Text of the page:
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Global warming and the politics of fossil fuel

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Believe me, as a 60-year-old American, living in the most affluent country in the most affluent period in history, I appreciate and value what fossil fuels have done for civilization. I know we’re not going to be able to transition to a non-fossil-fuel economy overnight. But if you keep approving tar sands projects, or massive pipelines, or drilling in the Arctic, when does it stop? When does this movement to a renewable energy economy begin? If I were running a fossil fuel company, I’d be uneasy about the concept of so-called “stranded assets,” because at some point — when seas begin to rise significantly, when weather is sufficiently wild and destabilized, and when things are just too damn hot — people, business owners, and governments are going to say it’s time to stop burning fossil fuels as if there is no tomorrow. I think that as global warming intensifies, it’s likely that a significant portion of the assets of fossil fuel companies are going to have to remain in the ground.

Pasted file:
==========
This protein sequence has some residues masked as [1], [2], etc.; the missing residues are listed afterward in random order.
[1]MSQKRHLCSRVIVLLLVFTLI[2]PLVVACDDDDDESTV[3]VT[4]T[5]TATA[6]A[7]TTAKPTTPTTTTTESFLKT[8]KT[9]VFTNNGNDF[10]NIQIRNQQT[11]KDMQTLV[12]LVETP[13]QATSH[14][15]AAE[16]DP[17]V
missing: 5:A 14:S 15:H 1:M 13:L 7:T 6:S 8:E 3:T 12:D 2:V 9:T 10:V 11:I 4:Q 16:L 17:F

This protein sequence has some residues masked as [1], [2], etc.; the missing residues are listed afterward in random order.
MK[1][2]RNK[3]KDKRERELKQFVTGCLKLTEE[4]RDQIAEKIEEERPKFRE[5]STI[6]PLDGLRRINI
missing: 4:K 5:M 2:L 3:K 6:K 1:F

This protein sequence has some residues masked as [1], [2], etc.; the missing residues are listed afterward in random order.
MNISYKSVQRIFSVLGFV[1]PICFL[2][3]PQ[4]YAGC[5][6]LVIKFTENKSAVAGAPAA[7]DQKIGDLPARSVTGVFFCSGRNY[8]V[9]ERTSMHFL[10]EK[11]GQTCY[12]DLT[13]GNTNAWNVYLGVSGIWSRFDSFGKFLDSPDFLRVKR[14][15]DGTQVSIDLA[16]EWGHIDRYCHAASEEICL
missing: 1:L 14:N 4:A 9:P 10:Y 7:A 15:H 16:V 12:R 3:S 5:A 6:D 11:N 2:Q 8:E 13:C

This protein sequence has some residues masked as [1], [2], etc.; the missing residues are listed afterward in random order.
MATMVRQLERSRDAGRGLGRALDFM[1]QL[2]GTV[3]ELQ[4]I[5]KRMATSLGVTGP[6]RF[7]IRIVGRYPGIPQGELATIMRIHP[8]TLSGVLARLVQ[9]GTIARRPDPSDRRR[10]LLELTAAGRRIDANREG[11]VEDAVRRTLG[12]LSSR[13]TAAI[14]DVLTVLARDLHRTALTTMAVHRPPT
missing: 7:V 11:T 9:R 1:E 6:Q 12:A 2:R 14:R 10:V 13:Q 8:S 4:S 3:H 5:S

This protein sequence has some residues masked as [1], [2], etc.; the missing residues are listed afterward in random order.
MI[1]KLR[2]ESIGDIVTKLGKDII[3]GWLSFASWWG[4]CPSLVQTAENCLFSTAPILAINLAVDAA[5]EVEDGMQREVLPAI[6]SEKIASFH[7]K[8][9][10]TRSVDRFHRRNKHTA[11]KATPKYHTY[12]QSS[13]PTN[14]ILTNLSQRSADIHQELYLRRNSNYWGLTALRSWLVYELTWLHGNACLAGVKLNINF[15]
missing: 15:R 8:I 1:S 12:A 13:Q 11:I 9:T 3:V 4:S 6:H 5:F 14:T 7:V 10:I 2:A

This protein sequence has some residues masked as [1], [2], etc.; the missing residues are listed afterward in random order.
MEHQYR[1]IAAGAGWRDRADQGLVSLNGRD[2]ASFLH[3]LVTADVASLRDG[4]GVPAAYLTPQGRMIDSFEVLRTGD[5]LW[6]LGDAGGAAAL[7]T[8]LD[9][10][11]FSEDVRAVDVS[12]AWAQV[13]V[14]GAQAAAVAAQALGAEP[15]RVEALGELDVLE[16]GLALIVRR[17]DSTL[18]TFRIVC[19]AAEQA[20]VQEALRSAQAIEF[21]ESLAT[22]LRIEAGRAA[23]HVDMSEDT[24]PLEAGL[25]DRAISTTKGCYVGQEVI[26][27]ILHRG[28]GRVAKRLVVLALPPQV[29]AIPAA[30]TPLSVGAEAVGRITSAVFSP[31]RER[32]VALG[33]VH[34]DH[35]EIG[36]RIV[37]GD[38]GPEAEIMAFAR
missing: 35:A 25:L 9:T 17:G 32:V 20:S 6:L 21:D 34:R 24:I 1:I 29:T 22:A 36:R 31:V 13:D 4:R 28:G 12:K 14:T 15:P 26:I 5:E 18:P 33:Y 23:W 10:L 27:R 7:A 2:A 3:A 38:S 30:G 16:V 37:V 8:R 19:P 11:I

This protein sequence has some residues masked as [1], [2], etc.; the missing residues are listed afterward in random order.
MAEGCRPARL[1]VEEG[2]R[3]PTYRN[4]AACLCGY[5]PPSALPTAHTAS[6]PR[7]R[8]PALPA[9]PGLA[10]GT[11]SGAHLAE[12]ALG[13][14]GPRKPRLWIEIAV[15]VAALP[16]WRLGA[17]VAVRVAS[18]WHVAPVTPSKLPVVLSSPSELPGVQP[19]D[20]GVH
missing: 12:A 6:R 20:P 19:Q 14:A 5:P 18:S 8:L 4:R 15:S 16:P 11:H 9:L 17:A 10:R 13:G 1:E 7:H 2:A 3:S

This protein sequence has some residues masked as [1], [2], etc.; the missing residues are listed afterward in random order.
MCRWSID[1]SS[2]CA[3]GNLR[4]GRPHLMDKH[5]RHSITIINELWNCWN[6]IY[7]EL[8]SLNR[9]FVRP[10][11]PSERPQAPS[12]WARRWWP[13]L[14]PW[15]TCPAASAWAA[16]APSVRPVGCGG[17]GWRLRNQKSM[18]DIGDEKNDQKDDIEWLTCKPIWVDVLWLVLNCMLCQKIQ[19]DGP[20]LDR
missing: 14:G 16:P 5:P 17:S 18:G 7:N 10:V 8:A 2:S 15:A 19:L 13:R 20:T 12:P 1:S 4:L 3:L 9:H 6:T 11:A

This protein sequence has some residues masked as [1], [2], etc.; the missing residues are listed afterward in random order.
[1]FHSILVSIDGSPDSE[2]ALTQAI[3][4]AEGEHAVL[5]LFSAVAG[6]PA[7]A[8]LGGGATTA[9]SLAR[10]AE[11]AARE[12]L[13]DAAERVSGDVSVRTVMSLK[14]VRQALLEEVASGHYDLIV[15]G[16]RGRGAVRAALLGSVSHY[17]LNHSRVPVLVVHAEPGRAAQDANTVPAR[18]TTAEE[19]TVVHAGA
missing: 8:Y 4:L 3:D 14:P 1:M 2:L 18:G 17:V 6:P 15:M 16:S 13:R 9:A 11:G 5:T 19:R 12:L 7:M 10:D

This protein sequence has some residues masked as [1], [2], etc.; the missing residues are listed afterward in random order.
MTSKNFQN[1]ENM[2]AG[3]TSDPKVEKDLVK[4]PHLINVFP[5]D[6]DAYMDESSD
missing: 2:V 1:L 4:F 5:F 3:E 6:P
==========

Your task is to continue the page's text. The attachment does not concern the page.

Oilprice.com: As the climate debate increasingly polarizes the American public, science seems to be getting in the way of agendas on both sides. Your magazine recently noted how even environmentalists are ignoring science when it stands in the way of furthering their agendas. Are we entering a period in which scientific facts will be completely sidelined as climate change becomes the strict purview of politics?

Fen Montaigne: It’s indeed unfortunate that climate change has become so intensely politicized in the US and that both sides resort to twisting the facts and using super-heated rhetoric.

From my perspective, however, I think there is a lot more distortion of science on the climate change denier side. Still, when global warming activists ring alarm bells every time there is a heat wave or a period of intense storms, I think that’s a mistake. What happens if we have an unusually cold spring in the eastern US or Europe, like the current one? Does that mean global warming is a hoax? Of course not. Short-term ups and downs in the weather should not be the cause for either side to crow or cry wolf.

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